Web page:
Viewers will return to Gilead Wednesday with the premiere of a new season of "The Handmaid’s Tale" on Hulu.

After that big death at the end of last season, Elisabeth Moss, the star and director of several of this season’s episodes, told ABC Audio that her character June has been left spiraling.

"I think she thought that she was going to feel better after killing Fred. I think she thought that that was going to ... bring her some relief or bring her some peace. And it doesn't because violence is not the answer," she explained.

"Killing this one person might have made her feel good for an hour, but it doesn't actually solve anything and it doesn't bring Gilead down," the Emmy award winning actress continued. "It doesn't get her daughter back. And that's a horrible realization."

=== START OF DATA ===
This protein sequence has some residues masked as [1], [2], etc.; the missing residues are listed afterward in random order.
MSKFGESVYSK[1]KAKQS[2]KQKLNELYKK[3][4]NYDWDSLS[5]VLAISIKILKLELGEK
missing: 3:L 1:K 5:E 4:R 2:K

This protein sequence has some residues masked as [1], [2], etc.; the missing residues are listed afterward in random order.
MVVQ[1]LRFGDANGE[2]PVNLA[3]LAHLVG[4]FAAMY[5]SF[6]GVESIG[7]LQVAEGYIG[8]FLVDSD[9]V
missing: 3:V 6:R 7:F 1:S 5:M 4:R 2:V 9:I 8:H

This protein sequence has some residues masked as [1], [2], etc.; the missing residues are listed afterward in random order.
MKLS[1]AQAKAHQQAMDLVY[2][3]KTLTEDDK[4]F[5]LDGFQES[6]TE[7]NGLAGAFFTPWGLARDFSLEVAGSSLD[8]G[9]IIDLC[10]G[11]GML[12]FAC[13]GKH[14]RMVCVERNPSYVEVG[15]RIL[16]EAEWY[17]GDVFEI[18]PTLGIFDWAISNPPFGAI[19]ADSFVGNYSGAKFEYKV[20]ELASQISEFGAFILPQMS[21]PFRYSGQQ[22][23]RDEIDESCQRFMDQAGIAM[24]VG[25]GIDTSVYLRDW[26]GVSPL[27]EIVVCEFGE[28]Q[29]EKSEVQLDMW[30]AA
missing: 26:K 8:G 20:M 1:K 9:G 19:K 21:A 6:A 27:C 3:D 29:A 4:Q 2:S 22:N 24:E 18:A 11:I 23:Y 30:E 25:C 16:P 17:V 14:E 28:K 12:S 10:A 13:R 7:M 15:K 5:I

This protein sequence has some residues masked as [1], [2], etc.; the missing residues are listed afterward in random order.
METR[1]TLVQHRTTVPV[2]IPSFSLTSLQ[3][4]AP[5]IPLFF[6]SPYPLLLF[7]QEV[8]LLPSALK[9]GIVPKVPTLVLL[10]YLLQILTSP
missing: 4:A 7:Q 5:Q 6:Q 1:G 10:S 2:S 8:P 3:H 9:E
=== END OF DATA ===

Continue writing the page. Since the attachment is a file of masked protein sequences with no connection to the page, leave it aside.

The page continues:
Executive producer Warren Littlefield, meanwhile, spoke of Gilead -- the patriarchal, totalitarian theonomic state in which "The Handmaid's Tale is set -- comparing its society to real-life events, specifically the Supreme Court's decision to overturn Roe v. Wade earlier this year.

That decision reversed the decades-old ruling that protected the right to abortion at a federal level, sending the issue back to the states, many of which have since enacted near-total bans on abortion.

"I think after the Supreme Court made their Roe v Wade decision, you know, we are closer to Gilead than ever before, and that scares the s*** out of us," Littlefield said.

Moss added that everyone had been "devastated" by the Supreme Court ruling. "At the same time, we also feel, I think, proud that we're doing something and providing a voice or a safe space for people, that we feel like we're on the right side here," she added. "And I think there's pride in that."

As for what fans can expect from season 5, showrunner Bruce Miller said that "one of the biggest themes of the season is trying to get clean after trauma."

"... The impossibility of getting clean is really one of the themes of the season -- that you kind of move on with the scars you have," Miller said. "You don't leave them behind."

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